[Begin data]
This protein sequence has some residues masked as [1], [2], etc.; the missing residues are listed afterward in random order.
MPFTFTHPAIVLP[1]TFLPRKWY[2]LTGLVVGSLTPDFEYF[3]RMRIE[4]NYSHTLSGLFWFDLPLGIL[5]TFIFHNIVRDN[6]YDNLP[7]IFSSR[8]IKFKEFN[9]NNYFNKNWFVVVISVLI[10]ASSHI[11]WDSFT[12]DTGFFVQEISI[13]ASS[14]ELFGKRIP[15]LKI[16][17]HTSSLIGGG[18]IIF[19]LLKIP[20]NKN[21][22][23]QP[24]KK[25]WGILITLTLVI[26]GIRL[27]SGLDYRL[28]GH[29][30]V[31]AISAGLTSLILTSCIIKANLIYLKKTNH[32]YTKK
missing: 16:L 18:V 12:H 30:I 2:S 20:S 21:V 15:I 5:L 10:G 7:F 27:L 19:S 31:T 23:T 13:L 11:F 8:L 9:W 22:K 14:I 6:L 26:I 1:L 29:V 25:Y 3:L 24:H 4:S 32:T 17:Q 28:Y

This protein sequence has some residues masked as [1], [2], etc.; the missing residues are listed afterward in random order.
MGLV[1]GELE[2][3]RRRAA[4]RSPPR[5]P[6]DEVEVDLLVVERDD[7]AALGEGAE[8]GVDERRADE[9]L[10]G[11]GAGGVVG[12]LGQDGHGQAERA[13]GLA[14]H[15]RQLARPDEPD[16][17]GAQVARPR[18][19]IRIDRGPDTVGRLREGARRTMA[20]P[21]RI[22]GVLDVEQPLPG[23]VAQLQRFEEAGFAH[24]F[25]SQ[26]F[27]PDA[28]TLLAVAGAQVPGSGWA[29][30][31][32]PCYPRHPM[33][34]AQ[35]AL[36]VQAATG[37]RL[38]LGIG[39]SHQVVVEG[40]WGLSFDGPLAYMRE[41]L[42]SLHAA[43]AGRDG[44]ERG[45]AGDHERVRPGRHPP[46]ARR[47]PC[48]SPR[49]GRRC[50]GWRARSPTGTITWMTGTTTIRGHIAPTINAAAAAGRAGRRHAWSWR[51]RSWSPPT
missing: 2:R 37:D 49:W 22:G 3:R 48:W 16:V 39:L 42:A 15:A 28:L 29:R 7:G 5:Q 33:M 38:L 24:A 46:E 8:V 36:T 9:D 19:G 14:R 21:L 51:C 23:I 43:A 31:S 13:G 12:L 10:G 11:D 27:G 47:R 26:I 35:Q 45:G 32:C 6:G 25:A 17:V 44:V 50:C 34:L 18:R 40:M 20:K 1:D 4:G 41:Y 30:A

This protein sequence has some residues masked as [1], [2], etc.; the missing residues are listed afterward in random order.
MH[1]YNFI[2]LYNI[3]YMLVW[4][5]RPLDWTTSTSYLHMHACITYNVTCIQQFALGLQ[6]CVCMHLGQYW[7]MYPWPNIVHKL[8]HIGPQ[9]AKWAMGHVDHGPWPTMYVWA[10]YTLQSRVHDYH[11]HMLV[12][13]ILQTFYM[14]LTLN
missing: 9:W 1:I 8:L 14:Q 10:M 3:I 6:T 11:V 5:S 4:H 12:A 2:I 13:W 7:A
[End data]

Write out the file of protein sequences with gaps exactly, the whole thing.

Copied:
This protein sequence has some residues masked as [1], [2], etc.; the missing residues are listed afterward in random order.
MPFTFTHPAIVLP[1]TFLPRKWY[2]LTGLVVGSLTPDFEYF[3]RMRIE[4]NYSHTLSGLFWFDLPLGIL[5]TFIFHNIVRDN[6]YDNLP[7]IFSSR[8]IKFKEFN[9]NNYFNKNWFVVVISVLI[10]ASSHI[11]WDSFT[12]DTGFFVQEISI[13]ASS[14]ELFGKRIP[15]LKI[16][17]HTSSLIGGG[18]IIF[19]LLKIP[20]NKN[21][22][23]QP[24]KK[25]WGILITLTLVI[26]GIRL[27]SGLDYRL[28]GH[29][30]V[31]AISAGLTSLILTSCIIKANLIYLKKTNH[32]YTKK
missing: 16:L 18:V 12:H 30:I 2:S 20:S 21:V 15:I 5:L 10:G 7:F 27:L 19:S 31:T 23:T 13:L 11:F 8:L 9:W 22:K 14:I 6:L 26:I 1:L 29:V 25:Y 3:L 24:H 4:S 32:T 17:Q 28:Y

This protein sequence has some residues masked as [1], [2], etc.; the missing residues are listed afterward in random order.
MGLV[1]GELE[2][3]RRRAA[4]RSPPR[5]P[6]DEVEVDLLVVERDD[7]AALGEGAE[8]GVDERRADE[9]L[10]G[11]GAGGVVG[12]LGQDGHGQAERA[13]GLA[14]H[15]RQLARPDEPD[16][17]GAQVARPR[18][19]IRIDRGPDTVGRLREGARRTMA[20]P[21]RI[22]GVLDVEQPLPG[23]VAQLQRFEEAGFAH[24]F[25]SQ[26]F[27]PDA[28]TLLAVAGAQVPGSGWA[29][30][31][32]PCYPRHPM[33][34]AQ[35]AL[36]VQAATG[37]RL[38]LGIG[39]SHQVVVEG[40]WGLSFDGPLAYMRE[41]L[42]SLHAA[43]AGRDG[44]ERG[45]AGDHERVRPGRHPP[46]ARR[47]PC[48]SPR[49]GRRC[50]GWRARSPTGTITWMTGTTTIRGHIAPTINAAAAAGRAGRRHAWSWR[51]RSWSPPT
missing: 2:R 37:D 49:W 22:G 3:R 48:W 16:V 39:L 42:A 15:A 28:L 29:R 7:G 5:Q 33:M 38:L 24:A 46:E 8:V 36:T 9:D 19:G 14:R 21:L 51:C 23:I 43:A 31:S 13:G 12:L 10:G 11:D 27:G 47:R 26:I 35:Q 45:G 32:C 6:G 25:A 17:V 44:V 50:C 34:L 18:R 40:M 20:K 1:D 4:G 41:Y 30:A

This protein sequence has some residues masked as [1], [2], etc.; the missing residues are listed afterward in random order.
MH[1]YNFI[2]LYNI[3]YMLVW[4][5]RPLDWTTSTSYLHMHACITYNVTCIQQFALGLQ[6]CVCMHLGQYW[7]MYPWPNIVHKL[8]HIGPQ[9]AKWAMGHVDHGPWPTMYVWA[10]YTLQSRVHDYH[11]HMLV[12][13]ILQTFYM[14]LTLN
missing: 9:W 1:I 8:L 14:Q 10:M 3:I 6:T 11:V 5:S 4:H 12:A 2:I 13:W 7:A